Older or lower-end heat pumps don’t fare as well in subfreezing temperatures. However, you can pair them with a furnace programmed to kick on when the temperature dips below 30 degrees Fahrenheit. This combination, known as a dual-fuel system, lets you enjoy the heat pump’s efficiency benefits without the risk of losing heat. Additionally, newer and more advanced heat pumps are hitting the market that can handle cold winters.  

2. Water Source Heat Pumps (WSHPs) operate much like ASHPs—except they harness heat from a body of water instead of the air. For homeowners living near ponds, lakes, wells, or other water sources, a WSHP can be the perfect match. A series of underwater pipes cycle liquid, collecting heat. The heat gets picked up by the heat exchanger, which transfers it to your home via ductwork. On hot days, the process works in reverse to provide air conditioning. 

While they cost more upfront, WSHPs use a fraction of the energy that the already-efficient ASHPs use. You’ll see considerable monthly savings and significantly reduce your carbon footprint. 

3. Geothermal Heat Pumps (GHPs) use pipes with liquid to collect heat like WSHPs, but the pipes are underground instead of underwater. The Earth has relatively consistent underground temperatures, ranging from 45 to 75 degrees, depending on latitude. This constant temperature makes it a reliable source for heating. 

GHPs have pipe systems buried four or more feet underground. The pipe system can run horizontally or vertically, depending on what you and your A&E Plumbing, Heating & Air specialist determine works best with your Oregon property. Like other heat pump models, the heat gets transferred to the heat exchanger and distributed through your ducts with an air handler. 

GHPs are among the most efficient heating sources on the planet. Like WSHPs, they cost more upfront but pay off significantly with long-term savings. Many are also eligible for federal tax credits. Although heat pumps electricity, carbon emissions can be cut to nearly zero when you pair them with a solar panel. Many owners also pair them with a ductless mini split, another great option to increase efficiency. 

Heat Pump Maintenance and Upkeep

The DOE recommends an annual maintenance visit to keep your heat pump system is operating at its best. One of our A&E Plumbing, Heating & Air specialists will check for leaky ductwork, which can lead to energy loss. They will also inspect refrigerant levels. Refrigerant leaks can harm your indoor air quality (IAQ) and impair the functionality of your heat pump.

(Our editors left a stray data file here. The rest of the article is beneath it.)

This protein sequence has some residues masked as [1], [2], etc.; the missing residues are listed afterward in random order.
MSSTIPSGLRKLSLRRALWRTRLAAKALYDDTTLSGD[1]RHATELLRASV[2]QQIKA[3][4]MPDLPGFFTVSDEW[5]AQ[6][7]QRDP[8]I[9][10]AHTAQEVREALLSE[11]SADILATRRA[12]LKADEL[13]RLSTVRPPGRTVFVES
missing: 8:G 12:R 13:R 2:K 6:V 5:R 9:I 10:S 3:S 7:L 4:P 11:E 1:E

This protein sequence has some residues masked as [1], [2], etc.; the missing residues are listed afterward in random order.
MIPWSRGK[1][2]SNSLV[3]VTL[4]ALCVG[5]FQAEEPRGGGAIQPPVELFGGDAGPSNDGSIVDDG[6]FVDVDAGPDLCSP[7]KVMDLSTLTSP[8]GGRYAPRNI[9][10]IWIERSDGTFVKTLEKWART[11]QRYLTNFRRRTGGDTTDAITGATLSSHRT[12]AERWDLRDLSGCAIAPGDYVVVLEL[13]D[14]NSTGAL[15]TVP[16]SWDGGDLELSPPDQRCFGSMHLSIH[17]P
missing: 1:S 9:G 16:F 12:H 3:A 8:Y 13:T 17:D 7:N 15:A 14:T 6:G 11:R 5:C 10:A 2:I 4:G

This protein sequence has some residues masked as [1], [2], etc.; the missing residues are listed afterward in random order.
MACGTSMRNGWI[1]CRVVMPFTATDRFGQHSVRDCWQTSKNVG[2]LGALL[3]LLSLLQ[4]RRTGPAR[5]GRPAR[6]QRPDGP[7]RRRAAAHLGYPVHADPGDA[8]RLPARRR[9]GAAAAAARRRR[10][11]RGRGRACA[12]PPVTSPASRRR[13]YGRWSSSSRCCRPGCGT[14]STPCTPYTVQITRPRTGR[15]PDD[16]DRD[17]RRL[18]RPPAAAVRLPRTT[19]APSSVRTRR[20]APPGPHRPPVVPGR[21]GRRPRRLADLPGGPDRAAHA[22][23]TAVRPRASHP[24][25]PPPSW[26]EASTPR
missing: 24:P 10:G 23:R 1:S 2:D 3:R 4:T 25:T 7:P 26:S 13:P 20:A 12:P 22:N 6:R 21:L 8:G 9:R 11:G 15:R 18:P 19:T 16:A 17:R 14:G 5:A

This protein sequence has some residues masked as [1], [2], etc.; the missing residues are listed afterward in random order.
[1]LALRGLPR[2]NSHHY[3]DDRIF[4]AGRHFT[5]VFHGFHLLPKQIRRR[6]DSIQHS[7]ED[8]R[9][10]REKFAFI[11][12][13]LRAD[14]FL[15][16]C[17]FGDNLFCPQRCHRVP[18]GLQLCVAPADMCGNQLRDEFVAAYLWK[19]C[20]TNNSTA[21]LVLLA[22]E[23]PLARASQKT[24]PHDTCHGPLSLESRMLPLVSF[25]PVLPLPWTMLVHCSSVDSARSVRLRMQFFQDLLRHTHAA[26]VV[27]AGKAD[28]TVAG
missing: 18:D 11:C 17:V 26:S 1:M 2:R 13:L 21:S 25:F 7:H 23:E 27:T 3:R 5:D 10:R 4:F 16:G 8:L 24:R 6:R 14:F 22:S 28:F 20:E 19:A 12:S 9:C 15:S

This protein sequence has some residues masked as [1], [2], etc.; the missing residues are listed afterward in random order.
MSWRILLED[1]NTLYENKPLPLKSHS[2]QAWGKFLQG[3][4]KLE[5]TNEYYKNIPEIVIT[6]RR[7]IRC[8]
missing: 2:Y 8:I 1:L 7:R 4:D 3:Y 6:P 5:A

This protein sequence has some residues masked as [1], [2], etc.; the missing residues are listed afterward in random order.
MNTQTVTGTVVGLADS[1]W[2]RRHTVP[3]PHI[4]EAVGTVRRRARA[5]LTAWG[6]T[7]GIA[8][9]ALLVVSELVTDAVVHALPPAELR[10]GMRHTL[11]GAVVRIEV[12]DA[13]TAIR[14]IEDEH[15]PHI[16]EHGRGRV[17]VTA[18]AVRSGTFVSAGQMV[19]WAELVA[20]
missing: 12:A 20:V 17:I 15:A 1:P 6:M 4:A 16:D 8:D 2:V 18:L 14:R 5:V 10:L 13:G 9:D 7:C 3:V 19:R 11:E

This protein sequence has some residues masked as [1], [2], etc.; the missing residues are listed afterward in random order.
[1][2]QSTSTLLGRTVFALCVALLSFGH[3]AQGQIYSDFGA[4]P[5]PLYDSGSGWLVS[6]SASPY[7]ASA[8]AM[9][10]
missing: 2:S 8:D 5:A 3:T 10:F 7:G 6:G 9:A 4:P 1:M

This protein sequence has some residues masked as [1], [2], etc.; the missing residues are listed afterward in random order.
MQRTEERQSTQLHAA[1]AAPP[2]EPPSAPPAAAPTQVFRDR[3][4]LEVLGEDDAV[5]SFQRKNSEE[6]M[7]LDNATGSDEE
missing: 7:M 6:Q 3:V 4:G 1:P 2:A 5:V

Schedule Service With Your A&E Plumbing, Heating & Air Expert Today!

We’re pleased to offer our unmatched heating and cooling expertise to our neighbors in The Dalles, OR. For reliable, efficient, and friendly home service, call A&E Plumbing, Heating & Air at 541-296-0701 today, or set up your visit online.

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What Are Geothermal Heat Pumps?

Tuesday, January 18th, 2022

Tapping into Earth as an energy resource is an age-old practice, not just something read about in sci-fi literature. Geothermal heat pumps, also known as ground source heat pumps (GSHP), do just this to heat and cool homes in a highly efficient manner.

So just what is a heat pump? A heat pump is different than more traditional heating, ventilation, and air conditioning (HVAC) systems, like forced-air systems, in that it transfers heat from location to location, like from outdoors here in The Dalles to indoors, instead of creating its own heat or cool air.

At A&E Plumbing, Heating & Air, we know what it takes to keep you comfortable in your home. And a heat pump could be an ideal solution for you.

How Do They Work?

The Earth remains at a constant temperature, and down about six to 10 feet below the surface the temperature is steadily reading between 45ºF and 75ºF, depending on its location. Tapping into this temperature allows geothermal heat pumps to operate in most any climate for heating and cooling.

In the cooler months, the geothermal heat pump takes its heat from the ground and transfers it indoors to warm your house. In the warmer months, it extracts the warm air from your home and dumps it outdoors to the cooler ground. All this Earth heat exchange is conducted via the outdoor ground heat exchanger.

The ground heat exchanger is one of three parts in a geothermal heat pump system. The other two parts are the indoor heat pump unit and the ductwork, or the air-delivery system. The ground heat exchanger is the system of pipes used in either an open-loop or closed-loop system. The majority of the systems installed in the United States used a closed-loop system with their geothermal heat pumps.

The difference between an open-loop and closed-loop system is the use of ground water. An open-loop system connects directly to a ground water source, like a pond or a well, and pumps the water directly to the heat pump for heating and cooling. A closed-loop system is comprised of a series of looping pipes underground filled with a heat-exchanging liquid that continually travels through the pipes. These pipes either can be installed vertically or horizontally, depending on your yard.